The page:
There were things that I was not a fan of and I think I have to start with Harry Osborn.  I really did not like how the character was written or performed for the most part.  Now, I am not totally destroying Dane DeHaan here.  There are moments that I really thought he did a great job, but overall Harry Osborn was made to be a real “emo” rich kid.  There are times when he is just yelling to yell and I feel that those times were just simply a bad acting choice.  I also feel that his “Green Goblin” looked really stupid and he was just not good at portraying a top 3 villain in the Spiderman universe.  

 I also think that Andrew Garfield did a good job as Peter Parker/Spiderman.  Now there are moments that I really liked him in (see any scene with Emma Stone) and he does well working with the great Sally Field.  However, there are moments that I feel that Garfield drops the ball.  There are many times where Garfield forgets how Peter Parker speaks, since there is a somewhat odd New Yorker accent that gets thrown in there.  I will say that this go around as the web swinger is better.  There is a more wise-cracking vibe with Spidey which was missing in the “first” installment.

We are now at the point where I need to get something off my chest about this film and the series in general.  Now mind you, I thought the movie was okay.  It may be the best of the “Amazing” series, but it is not as good as the other series (Sam Raimi directed ones).

This movie was very, very similar to “Spiderman 3.   Yes, I just heard the internet explode because of the previous sentence.  “The Amazing Spiderman 2” is nearly the same movie as “Spiderman 3”.  There are some differences like the villains used (Electro in “Amazing Spiderman 2” and Sandman in “Spiderman 3”)  both are not bad guys.  One (Electro) just wants to be noticed, and the other (Sandman) wants to get enough money to help his sick daughter.  They are both guys pushed into things by extraordinary circumstances.   The only difference is Sandman didn’t go crazy and still try to kill Spiderman at the end.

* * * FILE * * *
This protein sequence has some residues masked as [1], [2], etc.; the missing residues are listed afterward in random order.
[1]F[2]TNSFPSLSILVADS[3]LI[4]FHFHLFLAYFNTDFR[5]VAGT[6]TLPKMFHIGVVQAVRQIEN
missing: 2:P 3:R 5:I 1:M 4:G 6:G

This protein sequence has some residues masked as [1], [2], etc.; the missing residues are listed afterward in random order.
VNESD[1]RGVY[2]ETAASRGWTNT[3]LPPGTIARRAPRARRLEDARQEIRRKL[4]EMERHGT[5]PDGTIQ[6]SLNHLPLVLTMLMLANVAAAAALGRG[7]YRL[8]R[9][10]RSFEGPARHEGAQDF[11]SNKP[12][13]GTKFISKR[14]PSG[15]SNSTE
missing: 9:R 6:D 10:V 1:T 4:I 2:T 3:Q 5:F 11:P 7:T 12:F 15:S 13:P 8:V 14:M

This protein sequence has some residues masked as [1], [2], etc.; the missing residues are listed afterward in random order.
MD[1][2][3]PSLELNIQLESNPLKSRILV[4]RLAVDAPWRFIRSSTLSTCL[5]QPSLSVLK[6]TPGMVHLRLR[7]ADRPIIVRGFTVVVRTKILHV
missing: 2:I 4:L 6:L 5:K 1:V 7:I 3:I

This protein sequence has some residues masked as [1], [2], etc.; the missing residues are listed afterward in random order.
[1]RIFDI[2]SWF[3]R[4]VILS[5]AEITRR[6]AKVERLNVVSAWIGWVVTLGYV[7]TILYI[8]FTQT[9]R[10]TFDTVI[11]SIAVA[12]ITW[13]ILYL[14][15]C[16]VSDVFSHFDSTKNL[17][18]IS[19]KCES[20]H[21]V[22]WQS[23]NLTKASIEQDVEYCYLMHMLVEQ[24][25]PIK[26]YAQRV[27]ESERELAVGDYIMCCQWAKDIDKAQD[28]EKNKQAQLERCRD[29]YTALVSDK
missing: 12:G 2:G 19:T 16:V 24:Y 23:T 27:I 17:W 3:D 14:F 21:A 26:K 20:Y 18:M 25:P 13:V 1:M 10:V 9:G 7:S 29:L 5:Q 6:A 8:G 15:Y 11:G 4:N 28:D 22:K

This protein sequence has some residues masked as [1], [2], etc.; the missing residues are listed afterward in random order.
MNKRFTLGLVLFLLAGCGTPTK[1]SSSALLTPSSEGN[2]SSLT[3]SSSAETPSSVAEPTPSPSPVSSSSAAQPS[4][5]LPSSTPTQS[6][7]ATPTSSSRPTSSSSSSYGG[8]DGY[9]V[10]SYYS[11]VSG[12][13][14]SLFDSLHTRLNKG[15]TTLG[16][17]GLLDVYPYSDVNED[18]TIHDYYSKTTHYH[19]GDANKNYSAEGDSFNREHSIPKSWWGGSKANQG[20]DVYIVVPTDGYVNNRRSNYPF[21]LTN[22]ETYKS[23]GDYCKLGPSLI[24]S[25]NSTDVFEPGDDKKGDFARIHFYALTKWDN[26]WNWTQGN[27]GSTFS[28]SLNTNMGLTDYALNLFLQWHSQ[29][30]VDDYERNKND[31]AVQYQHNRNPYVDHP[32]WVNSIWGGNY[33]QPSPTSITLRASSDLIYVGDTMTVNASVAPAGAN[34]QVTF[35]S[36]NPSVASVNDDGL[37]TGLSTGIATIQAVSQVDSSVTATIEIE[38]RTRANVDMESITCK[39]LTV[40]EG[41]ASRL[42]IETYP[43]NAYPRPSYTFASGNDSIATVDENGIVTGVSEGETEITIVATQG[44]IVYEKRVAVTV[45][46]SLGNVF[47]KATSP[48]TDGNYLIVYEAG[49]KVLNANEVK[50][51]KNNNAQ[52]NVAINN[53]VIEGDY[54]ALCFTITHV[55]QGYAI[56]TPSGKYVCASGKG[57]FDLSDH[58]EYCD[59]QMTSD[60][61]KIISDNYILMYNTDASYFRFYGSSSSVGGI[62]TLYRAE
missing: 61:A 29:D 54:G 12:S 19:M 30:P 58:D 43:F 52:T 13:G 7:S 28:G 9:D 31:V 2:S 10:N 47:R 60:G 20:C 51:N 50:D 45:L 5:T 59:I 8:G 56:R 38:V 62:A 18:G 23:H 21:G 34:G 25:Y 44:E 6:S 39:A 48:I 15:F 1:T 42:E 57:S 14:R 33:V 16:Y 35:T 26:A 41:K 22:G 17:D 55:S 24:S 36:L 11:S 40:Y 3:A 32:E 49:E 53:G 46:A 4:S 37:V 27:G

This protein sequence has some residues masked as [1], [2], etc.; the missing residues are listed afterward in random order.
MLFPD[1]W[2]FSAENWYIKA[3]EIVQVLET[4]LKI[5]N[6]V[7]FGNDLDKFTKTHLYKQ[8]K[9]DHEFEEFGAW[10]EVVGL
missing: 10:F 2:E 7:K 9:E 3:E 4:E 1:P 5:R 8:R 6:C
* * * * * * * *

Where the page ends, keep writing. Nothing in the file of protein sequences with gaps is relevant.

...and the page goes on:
Now the Harry Osborn scenario is somewhat the same in both except 1. In “Amazing” Harry is dying from what Norman Osborn called “The Osborn Curse” that makes them turn green and goblin like (Mind you totally stupid in my opinion.) 2. DeHaan’s performance was not nearly as good as James Franco’s performance. 3. Harry becomes a good guy like he does in the comics and not the primary villain (which SHOULD be Norman Osborn, but I digress).
Both become “Green Goblin” but “Amazing”s addition of a potential Sinister Six in future installments was good.  

The introduction of “Rhino” was the equivalent of “Venom” I feel.  Now there is a HUGE difference between “The Amazing Spiderman 2” and “Spiderman 3”.  That huge difference would be the ridiculous amount of HYPE “Spiderman 3” had leading up to its release.  The fans had enormous expectations for the film and when it didn’t meet them: the fans said “This movie stinks”.  Granted, I will admit that “Spiderman 3” was not the greatest movie, it was not the worst movie of all time, it was a movie that was decent but the hype that preceded it really hampered the flick.  

TL, DR:  I know my opinion may not be popular but while I did enjoy “The Amazing Spiderman 2”, I feel that it is just about as good as “Spiderman 3”.  I give this movie a 6/10.


The Fault In Our Stars



Pain demands to be felt.

And oh boy was it felt in the tear-jerking teen romance story, The Fault In Our Stars. This film is an adaptation of John Green’s book of the same title. I did read the book before I watched the movie, as I usually do, but it didn’t help me prepare for the river of tears I cried anyway.

Hazel Grace Lancaster has cancer, and cancer sucks. Augustus Waters, a devilishly handsome boy in remission, meets her in group therapy. But all Hazel wants to do is push everyone possible away to “minimize the casualties”. Augustus won’t have it. After much resistance on Hazel’s part, they fall in love.